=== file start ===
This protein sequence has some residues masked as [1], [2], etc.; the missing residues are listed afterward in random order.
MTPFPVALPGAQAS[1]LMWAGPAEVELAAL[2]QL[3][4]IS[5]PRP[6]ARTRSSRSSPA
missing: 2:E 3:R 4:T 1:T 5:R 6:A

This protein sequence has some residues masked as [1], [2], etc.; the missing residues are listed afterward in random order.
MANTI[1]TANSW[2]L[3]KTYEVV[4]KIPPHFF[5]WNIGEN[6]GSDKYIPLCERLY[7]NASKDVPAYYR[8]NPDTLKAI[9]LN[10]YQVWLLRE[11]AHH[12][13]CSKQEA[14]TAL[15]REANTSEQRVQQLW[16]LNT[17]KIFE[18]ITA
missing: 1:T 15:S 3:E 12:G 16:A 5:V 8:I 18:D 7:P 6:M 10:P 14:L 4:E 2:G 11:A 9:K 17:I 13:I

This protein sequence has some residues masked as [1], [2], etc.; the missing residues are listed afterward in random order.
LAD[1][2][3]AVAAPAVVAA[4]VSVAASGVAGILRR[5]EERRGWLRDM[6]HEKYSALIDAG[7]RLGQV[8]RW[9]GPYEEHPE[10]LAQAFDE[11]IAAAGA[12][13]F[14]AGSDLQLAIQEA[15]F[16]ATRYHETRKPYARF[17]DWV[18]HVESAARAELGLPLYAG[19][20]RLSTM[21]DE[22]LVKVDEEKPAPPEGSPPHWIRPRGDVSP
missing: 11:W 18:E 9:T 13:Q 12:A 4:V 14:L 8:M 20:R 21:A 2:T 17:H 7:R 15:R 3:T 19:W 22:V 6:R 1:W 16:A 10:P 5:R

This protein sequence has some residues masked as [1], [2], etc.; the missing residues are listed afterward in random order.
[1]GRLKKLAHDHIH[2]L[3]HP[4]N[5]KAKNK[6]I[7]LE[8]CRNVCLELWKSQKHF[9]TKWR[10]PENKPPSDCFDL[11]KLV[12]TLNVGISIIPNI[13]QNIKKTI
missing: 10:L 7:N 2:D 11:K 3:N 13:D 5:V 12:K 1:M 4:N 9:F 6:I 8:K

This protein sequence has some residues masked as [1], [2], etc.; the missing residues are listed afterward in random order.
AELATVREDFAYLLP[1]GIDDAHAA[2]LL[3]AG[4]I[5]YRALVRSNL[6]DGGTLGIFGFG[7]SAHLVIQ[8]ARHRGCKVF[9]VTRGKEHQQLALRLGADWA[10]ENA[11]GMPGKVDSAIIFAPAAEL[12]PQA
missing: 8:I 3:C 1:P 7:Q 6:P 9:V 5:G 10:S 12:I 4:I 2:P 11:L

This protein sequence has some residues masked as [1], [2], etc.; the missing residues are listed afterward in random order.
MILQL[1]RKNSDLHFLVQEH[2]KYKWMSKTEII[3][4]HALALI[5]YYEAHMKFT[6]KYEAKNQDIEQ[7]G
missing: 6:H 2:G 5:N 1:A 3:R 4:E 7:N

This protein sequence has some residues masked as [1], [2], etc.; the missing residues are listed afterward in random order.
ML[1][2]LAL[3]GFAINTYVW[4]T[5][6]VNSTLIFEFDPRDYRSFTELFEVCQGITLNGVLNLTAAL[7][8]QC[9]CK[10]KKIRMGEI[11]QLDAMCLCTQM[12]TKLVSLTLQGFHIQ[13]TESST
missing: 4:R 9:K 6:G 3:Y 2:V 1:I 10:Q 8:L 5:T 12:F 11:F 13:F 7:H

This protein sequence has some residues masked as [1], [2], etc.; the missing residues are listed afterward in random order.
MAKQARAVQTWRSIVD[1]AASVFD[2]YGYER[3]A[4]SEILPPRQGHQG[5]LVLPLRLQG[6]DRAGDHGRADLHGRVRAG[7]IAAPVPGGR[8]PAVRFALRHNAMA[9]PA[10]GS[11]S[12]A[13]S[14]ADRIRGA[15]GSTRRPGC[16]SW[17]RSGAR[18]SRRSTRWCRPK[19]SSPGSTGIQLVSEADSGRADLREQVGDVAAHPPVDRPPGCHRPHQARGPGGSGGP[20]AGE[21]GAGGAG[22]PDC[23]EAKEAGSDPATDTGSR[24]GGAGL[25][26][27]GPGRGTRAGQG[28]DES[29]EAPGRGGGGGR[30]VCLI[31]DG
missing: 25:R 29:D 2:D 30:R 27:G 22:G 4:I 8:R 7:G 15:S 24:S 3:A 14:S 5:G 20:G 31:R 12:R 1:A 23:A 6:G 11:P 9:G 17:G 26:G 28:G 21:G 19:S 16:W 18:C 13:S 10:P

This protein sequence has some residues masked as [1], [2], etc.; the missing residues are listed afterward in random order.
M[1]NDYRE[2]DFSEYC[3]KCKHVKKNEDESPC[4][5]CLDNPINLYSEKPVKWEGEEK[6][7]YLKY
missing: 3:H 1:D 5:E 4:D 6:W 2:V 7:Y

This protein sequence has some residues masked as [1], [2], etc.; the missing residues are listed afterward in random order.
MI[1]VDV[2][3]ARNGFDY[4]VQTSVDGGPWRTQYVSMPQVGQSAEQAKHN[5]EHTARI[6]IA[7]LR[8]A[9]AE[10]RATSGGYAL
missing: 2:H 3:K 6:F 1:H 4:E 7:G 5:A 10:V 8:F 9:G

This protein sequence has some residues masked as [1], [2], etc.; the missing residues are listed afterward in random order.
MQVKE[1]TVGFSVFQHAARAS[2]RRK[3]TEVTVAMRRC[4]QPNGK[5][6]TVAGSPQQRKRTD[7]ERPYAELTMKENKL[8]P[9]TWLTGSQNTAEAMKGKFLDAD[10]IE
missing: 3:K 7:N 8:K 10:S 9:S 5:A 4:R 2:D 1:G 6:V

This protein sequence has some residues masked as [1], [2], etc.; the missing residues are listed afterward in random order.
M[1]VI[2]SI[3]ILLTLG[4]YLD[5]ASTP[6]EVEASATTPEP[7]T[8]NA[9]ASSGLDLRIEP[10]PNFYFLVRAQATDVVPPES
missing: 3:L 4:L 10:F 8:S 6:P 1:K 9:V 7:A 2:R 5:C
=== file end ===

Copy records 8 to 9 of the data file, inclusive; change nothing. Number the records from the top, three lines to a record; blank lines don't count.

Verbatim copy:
This protein sequence has some residues masked as [1], [2], etc.; the missing residues are listed afterward in random order.
MAKQARAVQTWRSIVD[1]AASVFD[2]YGYER[3]A[4]SEILPPRQGHQG[5]LVLPLRLQG[6]DRAGDHGRADLHGRVRAG[7]IAAPVPGGR[8]PAVRFALRHNAMA[9]PA[10]GS[11]S[12]A[13]S[14]ADRIRGA[15]GSTRRPGC[16]SW[17]RSGAR[18]SRRSTRWCRPK[19]SSPGSTGIQLVSEADSGRADLREQVGDVAAHPPVDRPPGCHRPHQARGPGGSGGP[20]AGE[21]GAGGAG[22]PDC[23]EAKEAGSDPATDTGSR[24]GGAGL[25][26][27]GPGRGTRAGQG[28]DES[29]EAPGRGGGGGR[30]VCLI[31]DG
missing: 25:R 29:D 2:D 30:R 27:G 22:G 4:I 8:R 7:G 15:S 24:S 3:A 14:S 5:G 20:G 31:R 12:R 1:A 23:A 6:G 11:P 9:G 17:G 26:G 28:G 21:G 19:S 16:W 18:C 13:S 10:P

This protein sequence has some residues masked as [1], [2], etc.; the missing residues are listed afterward in random order.
M[1]NDYRE[2]DFSEYC[3]KCKHVKKNEDESPC[4][5]CLDNPINLYSEKPVKWEGEEK[6][7]YLKY
missing: 3:H 1:D 5:E 4:D 6:W 2:V 7:Y